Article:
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Parental behaviours can affect the degree of expression of heritable traits and predispositions (Hayslett-Mccall and Bernard, 2002: 5-33). A limitation of the evolutionary biology theory is the disturbances of childhood attachment to primary caregivers. Hayslett-Mccall and Bernard’s (2002) articles reveals that studies have shown that these disruptions enable elements of the hereditary traits to be expressed in a more aggressive manner than those children who experienced little to no disruptions. The evolutionary biology theory only examines how these traits transfer, it does not explore why organisms express them in particular ways. Therefore, the evolutionary biology theory must remain as a minor theory which enhances the major theory of masculine identity. As evolutionary biology is concerned with the alteration of these heritable traits and tendencies, the theory fails to evaluate women offenders. Although the statistic is small, the NSW Bureau of Crime Statistics and Research (1993) states that 90.2% of sexual assault victims in 1989-1991 were female, offenders of the female gene is definitely still occurring. This limitation adds to why the evolutionary biology theory is not the prime explanatory model.

Individuals who are victims of sexual assault or criminal acts may be more likely to engage in similar criminal acts due to the emotional and physical pain they received from being the victim. Melo S, Andresen M & Matias L (2017) explore the prevalence and background of crime in one of the world’s highest ranked for criminal offences, Brazil, and examines why this influences criminals to behave particular ways and commit crimes. The social disorganisation theory indicates that individuals living in neighbours of high criminal status become accustom and desensitised to these criminal acts as they either witness or are involved in these doings more frequently, justifying them as a means for survival. The Australian Bureau of Statistics (2004) created a table titled ‘SEXUAL ASSAULT IDENTIFIED AS A PROBLEM IN NEIGHBOURHOOD’ which illustrates the number, proportion and population of people in the states and territories of Australia in 2002. The Northern Territory had the highest proportion of sexual assault victims. The Australian Bureau of Statistics (2019) state that within 2016-2018 the number of offenders decreased in every state and territory in Australia, except for Northern Territory where there was an increase of 6%. These statistics highlight the impact of neighbourhood crime and convey how individuals are more likely to commit crimes when living in areas of high criminal status. Although it is evident that social disorganisation influences certain behaviours, sexual assault is still prevalent in areas with low criminal status which is why this is not the most appropriate theory when discussing sexual assault causation.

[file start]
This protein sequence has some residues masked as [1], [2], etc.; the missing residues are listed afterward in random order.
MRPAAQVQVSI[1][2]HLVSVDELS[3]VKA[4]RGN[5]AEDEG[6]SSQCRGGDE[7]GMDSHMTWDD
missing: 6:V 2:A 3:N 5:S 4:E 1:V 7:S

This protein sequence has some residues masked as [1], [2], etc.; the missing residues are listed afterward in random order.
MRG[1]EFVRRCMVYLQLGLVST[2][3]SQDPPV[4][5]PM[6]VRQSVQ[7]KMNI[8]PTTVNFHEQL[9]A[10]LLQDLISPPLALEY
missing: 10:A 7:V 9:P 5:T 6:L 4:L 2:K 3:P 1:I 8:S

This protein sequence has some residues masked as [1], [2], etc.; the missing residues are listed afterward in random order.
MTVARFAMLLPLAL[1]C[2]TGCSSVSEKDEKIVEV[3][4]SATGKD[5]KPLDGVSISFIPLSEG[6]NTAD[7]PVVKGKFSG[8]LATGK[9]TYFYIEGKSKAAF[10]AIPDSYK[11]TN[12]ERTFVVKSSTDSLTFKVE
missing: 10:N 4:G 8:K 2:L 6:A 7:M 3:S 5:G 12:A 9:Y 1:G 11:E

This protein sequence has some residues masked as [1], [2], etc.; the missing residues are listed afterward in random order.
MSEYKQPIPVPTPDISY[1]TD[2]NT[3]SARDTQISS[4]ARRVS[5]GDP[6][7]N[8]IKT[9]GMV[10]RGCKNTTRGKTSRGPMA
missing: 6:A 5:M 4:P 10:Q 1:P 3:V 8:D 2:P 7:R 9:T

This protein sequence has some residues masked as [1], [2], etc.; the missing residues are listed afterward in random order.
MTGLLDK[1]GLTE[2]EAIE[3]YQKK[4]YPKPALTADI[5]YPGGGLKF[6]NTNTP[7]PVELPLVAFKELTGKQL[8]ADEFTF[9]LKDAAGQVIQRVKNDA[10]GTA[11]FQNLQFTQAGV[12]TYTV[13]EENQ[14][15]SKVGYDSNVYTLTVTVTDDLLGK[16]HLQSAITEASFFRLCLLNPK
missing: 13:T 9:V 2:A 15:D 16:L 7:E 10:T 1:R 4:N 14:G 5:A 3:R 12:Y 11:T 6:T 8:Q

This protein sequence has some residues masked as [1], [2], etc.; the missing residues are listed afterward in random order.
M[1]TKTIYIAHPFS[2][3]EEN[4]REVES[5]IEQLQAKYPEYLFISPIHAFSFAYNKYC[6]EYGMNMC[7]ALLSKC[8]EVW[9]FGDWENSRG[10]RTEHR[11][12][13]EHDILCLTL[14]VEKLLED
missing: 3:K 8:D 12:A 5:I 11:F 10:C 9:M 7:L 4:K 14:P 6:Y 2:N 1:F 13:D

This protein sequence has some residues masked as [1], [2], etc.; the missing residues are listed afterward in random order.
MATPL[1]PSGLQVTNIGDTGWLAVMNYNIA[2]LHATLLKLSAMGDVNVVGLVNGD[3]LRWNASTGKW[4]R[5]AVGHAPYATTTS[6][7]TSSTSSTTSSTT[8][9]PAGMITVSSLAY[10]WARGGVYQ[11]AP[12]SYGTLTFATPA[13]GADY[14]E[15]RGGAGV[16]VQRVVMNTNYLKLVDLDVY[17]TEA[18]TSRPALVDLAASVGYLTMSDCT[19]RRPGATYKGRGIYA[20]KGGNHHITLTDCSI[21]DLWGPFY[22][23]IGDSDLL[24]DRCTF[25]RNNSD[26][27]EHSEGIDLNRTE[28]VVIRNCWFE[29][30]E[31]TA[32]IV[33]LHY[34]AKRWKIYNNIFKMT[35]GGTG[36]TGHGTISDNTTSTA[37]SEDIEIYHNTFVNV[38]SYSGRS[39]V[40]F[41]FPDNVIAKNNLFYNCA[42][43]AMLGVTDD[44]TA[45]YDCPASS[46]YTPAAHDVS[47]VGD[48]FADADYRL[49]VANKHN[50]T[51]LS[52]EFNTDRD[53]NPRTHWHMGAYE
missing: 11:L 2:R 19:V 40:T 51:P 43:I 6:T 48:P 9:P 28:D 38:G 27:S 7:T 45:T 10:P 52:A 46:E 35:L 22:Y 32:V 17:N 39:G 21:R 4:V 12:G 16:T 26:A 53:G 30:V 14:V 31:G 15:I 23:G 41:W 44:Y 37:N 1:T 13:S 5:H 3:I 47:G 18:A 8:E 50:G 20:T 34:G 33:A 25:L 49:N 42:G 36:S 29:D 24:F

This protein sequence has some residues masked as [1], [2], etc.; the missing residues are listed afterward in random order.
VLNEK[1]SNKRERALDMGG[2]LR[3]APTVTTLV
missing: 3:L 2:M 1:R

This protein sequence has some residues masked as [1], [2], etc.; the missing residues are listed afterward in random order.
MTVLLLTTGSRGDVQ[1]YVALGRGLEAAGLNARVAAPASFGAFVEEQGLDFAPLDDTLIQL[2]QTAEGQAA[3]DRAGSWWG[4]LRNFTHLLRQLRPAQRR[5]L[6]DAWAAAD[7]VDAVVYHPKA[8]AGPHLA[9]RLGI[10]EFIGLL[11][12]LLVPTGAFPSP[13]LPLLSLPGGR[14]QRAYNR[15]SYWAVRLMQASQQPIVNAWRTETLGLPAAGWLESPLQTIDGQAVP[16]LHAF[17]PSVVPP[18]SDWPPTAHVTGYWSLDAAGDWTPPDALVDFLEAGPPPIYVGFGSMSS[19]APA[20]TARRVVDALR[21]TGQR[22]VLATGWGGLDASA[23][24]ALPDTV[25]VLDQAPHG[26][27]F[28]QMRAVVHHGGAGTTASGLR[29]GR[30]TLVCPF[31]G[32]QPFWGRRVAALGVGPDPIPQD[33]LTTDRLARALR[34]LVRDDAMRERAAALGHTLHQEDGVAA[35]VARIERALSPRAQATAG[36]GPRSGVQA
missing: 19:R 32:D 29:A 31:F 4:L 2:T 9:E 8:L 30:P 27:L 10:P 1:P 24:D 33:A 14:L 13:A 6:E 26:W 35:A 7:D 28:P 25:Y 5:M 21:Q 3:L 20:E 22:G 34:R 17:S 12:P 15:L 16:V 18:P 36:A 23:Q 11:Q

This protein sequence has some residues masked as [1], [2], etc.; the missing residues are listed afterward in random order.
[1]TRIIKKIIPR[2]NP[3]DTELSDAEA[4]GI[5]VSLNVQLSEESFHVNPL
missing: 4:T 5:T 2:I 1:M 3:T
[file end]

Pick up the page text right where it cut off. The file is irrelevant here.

The social disorganisation model indicates the influence neighbourhoods have to the rate of crime. Whilst Jr and Grasmick (1993) findings largely back this direct correlation, they stress the necessity to deliberate the economic and political context of the community. Whilst the social disorganisation theory does state that neighbours in higher socioeconomic class experience higher social cohesion and exercise more social control (Steenbeek and Hipp, 2011: 833-871) disorder is considered a consequence rather than a cause. Individuals committing crimes due to social disorganisation is a consequence of where they live, whereas individuals who commit sexual assault due to their masculinity traits is a cause. The NSW Bureau of Crime Statistics and Research (2007) found that in 2 years, from 2004 to 2006, the number of offenders that were found guilty with at least one count of any sexual assault offence grew by 1.2%. This statistic highlights that sexual assault offences are not only a matter of social low socioeconomic areas, further adding to why the social disorganisation theory is not the optimal explanation model.

As it is evident that the masculine identity theory is the optimal explanatory model for sexual assault causation, a possible solution to reduce the prevalence of this crime is therapy and/or counselling. As these masculine genes are a part of human nature, there is no possible solution to completely diminish this crime as these genes will always be evident. Although through counselling and therapy, offenders may be able to work out exactly how these behaviours and traits affect their actions and how to release the aggression and power seeking in a more productive way. The introduction of compulsory specialised counselling and therapy for offenders will enable a safe environment for these individuals to seek assistance in order to avoid reoffending. Although these forms of services are usually used for patients with mental health issues, this form of deep and thorough communication will assist perpetrators to talk through emotions and behavioural traits and enable the service giver to suggest new modes for these male traits and tendencies to be released in a legal manner. Further education and clarification on sexual assault offending might also teach the perpetrators what is acceptable and what is not.

Overall, there are many different theories one can use to identify the causation of sexual assault. The best explanatory model is the masculine identity theory as it illustrates why males are more frequently the perpetrators and how their male traits cause them to behave sexually towards women. Evolutionary biology and social disorganisation both give a further analyse of possible causation theories but work more effectively as a secondary theory backing up the primary theory of gender. Although, criminologists and individuals should not solely rely on the masculinity theory to assess the causation of sexual assault. Further analyse of each specific case must be undertaken to deeply understanding exactly why and what caused the criminal act.